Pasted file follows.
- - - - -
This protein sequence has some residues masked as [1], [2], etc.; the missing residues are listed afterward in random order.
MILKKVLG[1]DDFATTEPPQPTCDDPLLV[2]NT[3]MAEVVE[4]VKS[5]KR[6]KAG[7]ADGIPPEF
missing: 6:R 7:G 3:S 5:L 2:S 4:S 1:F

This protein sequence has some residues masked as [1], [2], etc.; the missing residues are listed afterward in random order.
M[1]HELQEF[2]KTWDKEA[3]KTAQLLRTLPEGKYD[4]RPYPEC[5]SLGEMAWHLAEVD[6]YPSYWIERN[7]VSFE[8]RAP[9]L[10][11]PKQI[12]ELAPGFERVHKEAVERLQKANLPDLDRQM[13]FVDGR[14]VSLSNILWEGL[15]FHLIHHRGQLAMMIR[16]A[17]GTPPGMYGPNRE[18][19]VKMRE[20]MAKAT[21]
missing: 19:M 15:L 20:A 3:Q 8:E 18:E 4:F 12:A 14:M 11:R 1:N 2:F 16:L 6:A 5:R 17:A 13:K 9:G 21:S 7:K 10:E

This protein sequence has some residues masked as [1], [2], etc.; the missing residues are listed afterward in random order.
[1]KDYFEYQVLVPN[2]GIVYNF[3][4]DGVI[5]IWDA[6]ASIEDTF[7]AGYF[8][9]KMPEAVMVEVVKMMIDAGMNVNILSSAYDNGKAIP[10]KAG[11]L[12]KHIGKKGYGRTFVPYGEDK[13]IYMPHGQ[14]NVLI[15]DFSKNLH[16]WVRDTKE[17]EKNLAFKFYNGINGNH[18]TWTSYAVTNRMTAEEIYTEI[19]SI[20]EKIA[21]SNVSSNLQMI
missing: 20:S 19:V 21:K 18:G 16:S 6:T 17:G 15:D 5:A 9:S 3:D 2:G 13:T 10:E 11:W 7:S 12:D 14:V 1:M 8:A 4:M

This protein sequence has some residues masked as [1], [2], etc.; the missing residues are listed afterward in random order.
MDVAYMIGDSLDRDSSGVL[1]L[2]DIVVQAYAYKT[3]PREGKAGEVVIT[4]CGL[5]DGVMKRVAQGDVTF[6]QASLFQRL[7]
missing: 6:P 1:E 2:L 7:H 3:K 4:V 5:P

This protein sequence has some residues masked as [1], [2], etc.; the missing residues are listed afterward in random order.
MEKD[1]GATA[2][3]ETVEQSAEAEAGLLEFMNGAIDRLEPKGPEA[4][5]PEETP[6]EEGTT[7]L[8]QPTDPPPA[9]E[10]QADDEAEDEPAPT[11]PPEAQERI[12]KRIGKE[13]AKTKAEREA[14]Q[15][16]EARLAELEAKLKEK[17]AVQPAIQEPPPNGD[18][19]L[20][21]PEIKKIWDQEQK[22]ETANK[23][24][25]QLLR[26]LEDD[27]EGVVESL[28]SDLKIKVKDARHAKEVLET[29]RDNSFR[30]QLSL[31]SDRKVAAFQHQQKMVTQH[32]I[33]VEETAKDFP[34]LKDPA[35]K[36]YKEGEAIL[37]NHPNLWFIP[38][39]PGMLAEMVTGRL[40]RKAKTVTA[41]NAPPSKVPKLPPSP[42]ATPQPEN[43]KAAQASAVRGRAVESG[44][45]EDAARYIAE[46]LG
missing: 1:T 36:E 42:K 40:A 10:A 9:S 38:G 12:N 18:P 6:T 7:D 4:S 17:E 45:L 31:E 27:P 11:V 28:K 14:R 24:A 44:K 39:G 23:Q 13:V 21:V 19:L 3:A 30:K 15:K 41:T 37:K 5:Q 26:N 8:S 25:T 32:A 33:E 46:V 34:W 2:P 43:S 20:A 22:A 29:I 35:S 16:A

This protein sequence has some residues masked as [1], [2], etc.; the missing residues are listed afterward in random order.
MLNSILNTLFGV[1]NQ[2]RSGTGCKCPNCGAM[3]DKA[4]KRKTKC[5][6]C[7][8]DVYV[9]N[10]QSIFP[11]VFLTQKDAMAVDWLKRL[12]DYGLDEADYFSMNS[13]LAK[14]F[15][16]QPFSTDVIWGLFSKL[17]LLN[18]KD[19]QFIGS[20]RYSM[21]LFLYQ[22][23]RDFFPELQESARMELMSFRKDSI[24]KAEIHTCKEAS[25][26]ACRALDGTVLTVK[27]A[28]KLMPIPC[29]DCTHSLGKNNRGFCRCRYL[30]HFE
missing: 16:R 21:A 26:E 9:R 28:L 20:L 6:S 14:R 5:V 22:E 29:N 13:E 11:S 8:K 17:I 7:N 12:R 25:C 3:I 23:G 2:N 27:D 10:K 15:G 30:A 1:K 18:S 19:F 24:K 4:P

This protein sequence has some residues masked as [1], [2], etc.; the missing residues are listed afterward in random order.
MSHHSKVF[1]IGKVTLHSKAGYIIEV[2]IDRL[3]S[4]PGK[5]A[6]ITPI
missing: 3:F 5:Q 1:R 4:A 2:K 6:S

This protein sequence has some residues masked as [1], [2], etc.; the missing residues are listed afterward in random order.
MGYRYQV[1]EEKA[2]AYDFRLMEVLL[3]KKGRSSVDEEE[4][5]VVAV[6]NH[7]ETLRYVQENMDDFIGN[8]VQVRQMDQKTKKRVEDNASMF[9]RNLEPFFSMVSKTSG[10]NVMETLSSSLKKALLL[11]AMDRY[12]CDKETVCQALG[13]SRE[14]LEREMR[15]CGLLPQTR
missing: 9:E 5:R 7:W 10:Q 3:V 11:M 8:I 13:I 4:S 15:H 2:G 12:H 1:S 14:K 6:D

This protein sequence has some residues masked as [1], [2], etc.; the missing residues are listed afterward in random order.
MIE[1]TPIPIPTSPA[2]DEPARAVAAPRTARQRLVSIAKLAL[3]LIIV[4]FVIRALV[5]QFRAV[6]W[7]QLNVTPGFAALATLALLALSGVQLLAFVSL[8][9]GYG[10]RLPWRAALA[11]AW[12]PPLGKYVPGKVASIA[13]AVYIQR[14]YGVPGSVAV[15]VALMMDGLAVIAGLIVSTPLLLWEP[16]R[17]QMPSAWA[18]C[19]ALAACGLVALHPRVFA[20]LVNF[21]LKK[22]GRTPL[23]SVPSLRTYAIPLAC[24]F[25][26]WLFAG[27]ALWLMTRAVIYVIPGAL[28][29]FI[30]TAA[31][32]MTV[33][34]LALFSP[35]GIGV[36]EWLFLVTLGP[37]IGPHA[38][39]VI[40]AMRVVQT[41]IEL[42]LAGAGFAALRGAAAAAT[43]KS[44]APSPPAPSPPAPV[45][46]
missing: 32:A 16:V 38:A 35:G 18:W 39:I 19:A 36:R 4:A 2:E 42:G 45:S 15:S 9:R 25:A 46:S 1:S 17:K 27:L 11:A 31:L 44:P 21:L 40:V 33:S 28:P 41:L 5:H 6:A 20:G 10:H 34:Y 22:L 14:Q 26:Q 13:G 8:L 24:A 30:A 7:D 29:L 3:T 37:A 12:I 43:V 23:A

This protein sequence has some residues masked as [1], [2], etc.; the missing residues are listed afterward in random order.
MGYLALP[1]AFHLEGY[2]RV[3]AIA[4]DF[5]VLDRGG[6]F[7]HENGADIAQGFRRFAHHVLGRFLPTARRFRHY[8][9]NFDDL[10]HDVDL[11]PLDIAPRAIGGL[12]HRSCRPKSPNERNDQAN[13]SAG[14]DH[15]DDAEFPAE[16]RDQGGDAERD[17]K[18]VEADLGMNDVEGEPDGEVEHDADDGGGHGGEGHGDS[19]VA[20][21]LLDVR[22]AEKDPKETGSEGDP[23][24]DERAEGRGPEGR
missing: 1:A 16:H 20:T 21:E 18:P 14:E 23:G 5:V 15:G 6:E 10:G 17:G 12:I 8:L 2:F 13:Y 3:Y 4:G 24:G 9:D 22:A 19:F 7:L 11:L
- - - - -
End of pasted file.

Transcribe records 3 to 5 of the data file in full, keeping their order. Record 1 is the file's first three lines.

This protein sequence has some residues masked as [1], [2], etc.; the missing residues are listed afterward in random order.
[1]KDYFEYQVLVPN[2]GIVYNF[3][4]DGVI[5]IWDA[6]ASIEDTF[7]AGYF[8][9]KMPEAVMVEVVKMMIDAGMNVNILSSAYDNGKAIP[10]KAG[11]L[12]KHIGKKGYGRTFVPYGEDK[13]IYMPHGQ[14]NVLI[15]DFSKNLH[16]WVRDTKE[17]EKNLAFKFYNGINGNH[18]TWTSYAVTNRMTAEEIYTEI[19]SI[20]EKIA[21]SNVSSNLQMI
missing: 20:S 19:V 21:K 18:G 16:S 6:T 17:G 15:D 5:A 9:S 3:D 2:G 13:T 10:E 11:W 7:S 12:D 14:V 1:M 8:A 4:M

This protein sequence has some residues masked as [1], [2], etc.; the missing residues are listed afterward in random order.
MDVAYMIGDSLDRDSSGVL[1]L[2]DIVVQAYAYKT[3]PREGKAGEVVIT[4]CGL[5]DGVMKRVAQGDVTF[6]QASLFQRL[7]
missing: 6:P 1:E 2:L 7:H 3:K 4:V 5:P

This protein sequence has some residues masked as [1], [2], etc.; the missing residues are listed afterward in random order.
MEKD[1]GATA[2][3]ETVEQSAEAEAGLLEFMNGAIDRLEPKGPEA[4][5]PEETP[6]EEGTT[7]L[8]QPTDPPPA[9]E[10]QADDEAEDEPAPT[11]PPEAQERI[12]KRIGKE[13]AKTKAEREA[14]Q[15][16]EARLAELEAKLKEK[17]AVQPAIQEPPPNGD[18][19]L[20][21]PEIKKIWDQEQK[22]ETANK[23][24][25]QLLR[26]LEDD[27]EGVVESL[28]SDLKIKVKDARHAKEVLET[29]RDNSFR[30]QLSL[31]SDRKVAAFQHQQKMVTQH[32]I[33]VEETAKDFP[34]LKDPA[35]K[36]YKEGEAIL[37]NHPNLWFIP[38][39]PGMLAEMVTGRL[40]RKAKTVTA[41]NAPPSKVPKLPPSP[42]ATPQPEN[43]KAAQASAVRGRAVESG[44][45]EDAARYIAE[46]LG
missing: 1:T 36:E 42:K 40:A 10:A 9:S 38:G 12:N 18:P 6:T 7:D 4:S 17:E 45:L 31:E 27:P 11:V 28:K 14:R 24:A 44:K 39:G 23:Q 13:V 21:V 19:L 3:A 30:K 15:K 41:T 37:K 5:Q 26:N 8:S 25:T 32:A 33:E 46:V 34:W 2:P 43:S 20:A 22:A 29:I 35:S 16:A